Sandiest Beaches Near Kona

Looking for a place to soak up the sun and enjoy some beautiful sand beaches? Look no further than the Kona area on the Big Island of Hawaii. There are many fantastic beaches to choose from, but we have put together a list of our five favorites that offer the perfect combination of sand and sun. So pack your sunscreen, put on your swimsuit, and get ready for some fun in the sun!

Kikaua Point Beach Park

Kikaua Point Beach Park is a beautiful sandy beach perfect for swimming, sunbathing, and snorkeling. This beach is also great for families as it has a playground and picnic tables. High-end resort homes surround the beach. Because it is in a private beach club, it has a luxurious feel. We received the royal treatment because of Hawaiian public beach access regulations. Kukio Beach is located 14 miles (23 minutes) north of Kailua-Kona, within the Kukio Golf and Beach Club. Turtles! There are a lot of them in this cove. The beach and cove are both sandy, but the marine life is plentiful when the cove joins the ocean. The sea turtles and endemic Hawaiian fish were visible within the secured bay. This beach, located just north of Kailua-Kona on the Big Island of Hawaii, is a must-see when in the area. The white sand and lovely blue seas make it an unforgettable experience. Palm trees shade the beach. On the beach or a grassy area, a few large trees provide shade. Early arrival guarantees you a suitable location in the shade. If you can’t find a space, there are two possibilities. You can wait at the guardhouse for parking to become available. Alternatively, if you head north on Route 19 for half a mile, you’ll reach Kukio Beach at the Hualalai Four Seasons Resort. Both beaches are within a stroll.

Manini’owalu Beach At Kua Bay

Kua Bay is a 22-minute drive north of Kailua-Kona. Look no further than Kua Bay for the finest white-sand beach in Hawaii. The spinner dolphins will put on a show in the bay. Kua Bay is also a hot spot for sea turtles. Sea turtles and the reef make for incredible snorkeling. Winter swells, on the other hand, should be avoided. Kua Bay isn’t a protected cove, but it’s still a crescent-shaped beach. Swimmers who aren’t experts should avoid this area because the water is not particularly safe. Before the tradewinds pick up, visit in the morning when there are fewer waves. The beach is mainly without shade, so bring an umbrella. While you’re at it, we recommend packing a lunch and some drinks since this is a state park beach. There are no bells or whistles. Sometimes there are food trucks in the lot, but they aren’t on a fixed timetable.

‘Alula Beach

You can’t have both a culture and a beach. Alula Beach is a fantastic swimming location for children, with sea turtles in shallow water and part of an ancient Hawaiian fishing hamlet and pond. That’s a triple play for the beach. The sand is granite and coral, so it’s not a fine-sand beach. It’s still great for soaking up some sun on a lounger. Alula Beach is a tiny crescent-shaped beach that forms part of the 1-mile long stretch of beach with Honokohau Beach in Kailua. Despite strong seas, the region is safe to swim and a popular snorkeling site. The Kaloko-Honokohau National Historical Park makes up the beach. It was convenient to visit the visitor center first (free entrance). The visitor center may teach you about the history of the fishing grounds and Hawaiian culture. Although it was in an empty lava field, it was teeming with life due to freshwater springs and numerous fish ponds. It’s a strange location for a tour. Make your way to the harbor entrance for a brief stroll on ‘Alula Beach after the history tour.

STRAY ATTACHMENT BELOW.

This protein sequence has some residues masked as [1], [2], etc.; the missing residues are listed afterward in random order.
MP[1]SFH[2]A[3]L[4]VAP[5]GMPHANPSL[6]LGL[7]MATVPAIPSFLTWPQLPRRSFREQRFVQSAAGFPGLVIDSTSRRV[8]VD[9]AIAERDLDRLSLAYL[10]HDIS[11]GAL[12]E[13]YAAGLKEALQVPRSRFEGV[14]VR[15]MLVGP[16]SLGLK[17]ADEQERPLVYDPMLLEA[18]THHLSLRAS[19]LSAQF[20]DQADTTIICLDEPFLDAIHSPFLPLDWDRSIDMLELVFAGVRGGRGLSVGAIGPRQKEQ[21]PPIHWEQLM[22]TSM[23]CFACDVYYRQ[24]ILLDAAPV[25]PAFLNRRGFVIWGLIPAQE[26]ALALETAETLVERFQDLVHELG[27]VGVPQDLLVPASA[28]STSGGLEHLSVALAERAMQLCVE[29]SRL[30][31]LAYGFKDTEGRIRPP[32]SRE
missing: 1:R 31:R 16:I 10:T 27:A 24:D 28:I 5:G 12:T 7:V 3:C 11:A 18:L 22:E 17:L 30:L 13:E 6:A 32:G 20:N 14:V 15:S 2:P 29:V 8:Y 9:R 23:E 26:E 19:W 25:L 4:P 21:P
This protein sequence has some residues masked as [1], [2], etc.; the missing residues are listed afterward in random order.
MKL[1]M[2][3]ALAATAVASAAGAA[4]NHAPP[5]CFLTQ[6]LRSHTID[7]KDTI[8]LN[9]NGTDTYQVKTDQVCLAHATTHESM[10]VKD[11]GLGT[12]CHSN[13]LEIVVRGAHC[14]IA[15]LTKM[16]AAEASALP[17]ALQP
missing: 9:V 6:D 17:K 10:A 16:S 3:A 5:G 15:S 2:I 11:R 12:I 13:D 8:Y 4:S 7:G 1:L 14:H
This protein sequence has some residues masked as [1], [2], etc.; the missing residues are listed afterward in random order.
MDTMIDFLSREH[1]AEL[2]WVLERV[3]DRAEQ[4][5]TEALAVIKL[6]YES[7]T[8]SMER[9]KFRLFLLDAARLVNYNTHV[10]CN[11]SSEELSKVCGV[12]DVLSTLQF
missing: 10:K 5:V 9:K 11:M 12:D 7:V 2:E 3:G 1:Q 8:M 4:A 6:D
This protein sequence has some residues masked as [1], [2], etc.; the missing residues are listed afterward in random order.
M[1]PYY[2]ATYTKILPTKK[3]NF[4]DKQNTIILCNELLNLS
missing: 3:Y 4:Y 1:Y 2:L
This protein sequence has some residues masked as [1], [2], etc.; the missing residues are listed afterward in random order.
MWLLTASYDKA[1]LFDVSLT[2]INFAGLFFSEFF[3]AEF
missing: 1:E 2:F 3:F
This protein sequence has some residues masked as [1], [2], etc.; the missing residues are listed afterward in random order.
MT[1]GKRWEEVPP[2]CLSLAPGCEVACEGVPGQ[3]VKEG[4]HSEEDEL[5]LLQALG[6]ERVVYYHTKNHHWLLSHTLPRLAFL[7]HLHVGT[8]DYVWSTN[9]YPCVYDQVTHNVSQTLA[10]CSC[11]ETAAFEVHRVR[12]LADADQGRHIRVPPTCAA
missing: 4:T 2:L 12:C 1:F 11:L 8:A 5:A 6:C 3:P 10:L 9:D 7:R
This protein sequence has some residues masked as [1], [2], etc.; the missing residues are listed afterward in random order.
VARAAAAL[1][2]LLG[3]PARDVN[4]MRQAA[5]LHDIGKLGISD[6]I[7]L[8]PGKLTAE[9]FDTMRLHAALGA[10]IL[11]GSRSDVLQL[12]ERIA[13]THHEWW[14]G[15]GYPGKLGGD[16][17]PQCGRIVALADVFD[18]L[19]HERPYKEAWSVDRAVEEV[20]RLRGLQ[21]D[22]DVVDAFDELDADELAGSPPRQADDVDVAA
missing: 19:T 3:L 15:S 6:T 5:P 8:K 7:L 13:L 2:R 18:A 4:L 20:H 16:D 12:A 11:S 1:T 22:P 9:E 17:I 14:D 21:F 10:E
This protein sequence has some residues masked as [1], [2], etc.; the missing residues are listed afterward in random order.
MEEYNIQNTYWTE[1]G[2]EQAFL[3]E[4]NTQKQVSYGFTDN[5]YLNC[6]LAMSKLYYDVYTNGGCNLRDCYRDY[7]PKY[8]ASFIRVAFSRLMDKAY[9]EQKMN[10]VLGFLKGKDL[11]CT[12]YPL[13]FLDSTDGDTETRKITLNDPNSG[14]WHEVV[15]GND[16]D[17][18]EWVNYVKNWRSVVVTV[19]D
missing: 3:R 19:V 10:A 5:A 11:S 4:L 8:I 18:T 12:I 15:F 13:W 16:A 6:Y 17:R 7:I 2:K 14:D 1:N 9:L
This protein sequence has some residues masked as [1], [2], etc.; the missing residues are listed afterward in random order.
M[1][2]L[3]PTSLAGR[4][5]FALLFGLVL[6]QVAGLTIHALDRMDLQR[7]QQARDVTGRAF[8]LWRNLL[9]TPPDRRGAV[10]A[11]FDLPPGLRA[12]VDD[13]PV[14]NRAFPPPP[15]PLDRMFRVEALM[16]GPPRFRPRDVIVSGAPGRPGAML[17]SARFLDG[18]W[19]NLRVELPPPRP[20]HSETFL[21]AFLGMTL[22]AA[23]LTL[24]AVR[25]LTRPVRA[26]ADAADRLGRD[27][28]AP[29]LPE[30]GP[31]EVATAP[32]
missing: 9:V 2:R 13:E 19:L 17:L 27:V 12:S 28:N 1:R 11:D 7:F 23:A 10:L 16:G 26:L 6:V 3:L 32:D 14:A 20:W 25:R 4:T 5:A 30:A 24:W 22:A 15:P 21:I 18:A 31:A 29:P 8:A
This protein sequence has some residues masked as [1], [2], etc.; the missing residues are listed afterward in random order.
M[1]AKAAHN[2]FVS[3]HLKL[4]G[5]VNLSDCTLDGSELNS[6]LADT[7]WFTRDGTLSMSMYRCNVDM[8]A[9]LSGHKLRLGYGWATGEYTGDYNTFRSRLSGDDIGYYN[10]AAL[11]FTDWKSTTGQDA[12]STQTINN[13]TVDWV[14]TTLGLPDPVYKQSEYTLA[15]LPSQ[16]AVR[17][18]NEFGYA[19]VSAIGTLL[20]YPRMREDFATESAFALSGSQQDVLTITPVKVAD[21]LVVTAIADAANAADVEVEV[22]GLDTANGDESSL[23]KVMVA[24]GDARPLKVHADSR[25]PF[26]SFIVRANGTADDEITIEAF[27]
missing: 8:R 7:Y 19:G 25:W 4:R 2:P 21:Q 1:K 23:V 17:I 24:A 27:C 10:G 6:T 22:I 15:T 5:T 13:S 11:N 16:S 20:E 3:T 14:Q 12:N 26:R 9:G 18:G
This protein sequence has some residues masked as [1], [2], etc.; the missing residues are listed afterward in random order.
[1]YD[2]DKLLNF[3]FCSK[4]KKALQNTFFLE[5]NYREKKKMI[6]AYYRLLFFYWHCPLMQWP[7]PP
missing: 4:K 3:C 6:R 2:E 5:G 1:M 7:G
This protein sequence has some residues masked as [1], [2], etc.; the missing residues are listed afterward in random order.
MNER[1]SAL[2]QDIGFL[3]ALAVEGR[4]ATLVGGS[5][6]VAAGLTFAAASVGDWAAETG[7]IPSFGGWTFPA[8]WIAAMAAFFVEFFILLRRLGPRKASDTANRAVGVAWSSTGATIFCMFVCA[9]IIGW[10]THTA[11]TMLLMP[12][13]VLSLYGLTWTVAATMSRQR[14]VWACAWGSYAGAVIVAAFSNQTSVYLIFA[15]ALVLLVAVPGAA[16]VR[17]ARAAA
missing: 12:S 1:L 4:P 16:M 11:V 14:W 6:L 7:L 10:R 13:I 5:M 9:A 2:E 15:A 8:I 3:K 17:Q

Mahai’ula Beach

The next and subsequent beaches are breathtaking white-sand, isolated beaches. Mahai’ula Beach is 28 minutes (11.6 miles) north of Kailua-Kona. The fine, white sand slopes gradually from the palm tree-lined beach into the crystal clear seas. Palm trees provide shade under which you can relax in comfort without being burned by the sun’s rays. The water is extremely rough and dangerous, making it unsuitable for children to swim. The waves can get big during the winter at Mahai’ula Beach in Mahai’ula Bay. The water has a gradual slope, however, and there are lots of vibrant coral reefs within swimming distance of the beach. The journey to the parking lot was only 5 minutes long. Mahai’ula Beach is a remote beach because people do not want to travel the bumpy lava field gravel road to get here. Many travelers bypass Route 19 by driving straight past it. If you’re looking for a quiet white sand beach near Kailua-Kona that isn’t too crowded, this is the place to go.

Makalawena Beach

Follow an unpaved lava path to Mahai’ula Beach, surrounded by towering black-sand dunes. This powdery white-sand beach is well worth the trek. 15 to 20 minutes north of the center, you’ll find Makalawena. It’s a hilly trek across burned earth, but the beach is peaceful, and the water is beautiful. Makalawena is a beautiful beach that’s ideal for swimming and sunbathing. The water is crystal clear and very refreshing. It’s also an excellent snorkel location with a shallow coral reef only offshore and colorful underwater caverns. Also, there’s a freshwater pool located at the back of the beach.

Conclusion

In conclusion, the beaches of Kona are worth a visit. The sand is beautiful, the water is crystal clear, and there are plenty of activities to keep you busy. Whether you’re looking for a place to swim, sunbathe, or snorkel, you’ll find what you’re looking for in Kona. So pack your bags and head to the beach!

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